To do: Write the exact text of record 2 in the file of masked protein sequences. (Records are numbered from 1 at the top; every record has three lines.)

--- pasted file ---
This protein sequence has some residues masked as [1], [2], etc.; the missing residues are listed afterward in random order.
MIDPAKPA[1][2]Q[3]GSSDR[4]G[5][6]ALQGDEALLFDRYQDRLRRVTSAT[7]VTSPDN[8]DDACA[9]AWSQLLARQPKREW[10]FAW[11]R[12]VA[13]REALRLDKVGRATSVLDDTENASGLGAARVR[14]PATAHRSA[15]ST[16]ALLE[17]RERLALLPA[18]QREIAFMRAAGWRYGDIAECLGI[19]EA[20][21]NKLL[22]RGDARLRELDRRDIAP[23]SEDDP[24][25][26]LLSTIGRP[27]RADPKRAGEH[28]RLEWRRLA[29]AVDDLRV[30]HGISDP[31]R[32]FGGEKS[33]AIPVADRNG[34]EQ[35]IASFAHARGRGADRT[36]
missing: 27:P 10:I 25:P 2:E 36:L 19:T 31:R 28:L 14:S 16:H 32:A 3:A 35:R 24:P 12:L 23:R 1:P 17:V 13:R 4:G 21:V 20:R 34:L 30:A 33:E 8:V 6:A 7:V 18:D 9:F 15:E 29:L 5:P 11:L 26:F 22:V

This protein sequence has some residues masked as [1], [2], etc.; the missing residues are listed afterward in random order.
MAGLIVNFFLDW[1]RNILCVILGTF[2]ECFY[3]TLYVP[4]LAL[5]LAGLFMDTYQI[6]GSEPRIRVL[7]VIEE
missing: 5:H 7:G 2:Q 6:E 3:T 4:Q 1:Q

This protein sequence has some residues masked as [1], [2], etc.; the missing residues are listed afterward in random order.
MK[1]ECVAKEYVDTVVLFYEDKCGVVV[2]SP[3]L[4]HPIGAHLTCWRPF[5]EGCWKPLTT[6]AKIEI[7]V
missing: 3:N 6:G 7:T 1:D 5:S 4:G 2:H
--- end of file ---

This protein sequence has some residues masked as [1], [2], etc.; the missing residues are listed afterward in random order.
MAGLIVNFFLDW[1]RNILCVILGTF[2]ECFY[3]TLYVP[4]LAL[5]LAGLFMDTYQI[6]GSEPRIRVL[7]VIEE
missing: 5:H 7:G 2:Q 6:E 3:T 4:Q 1:Q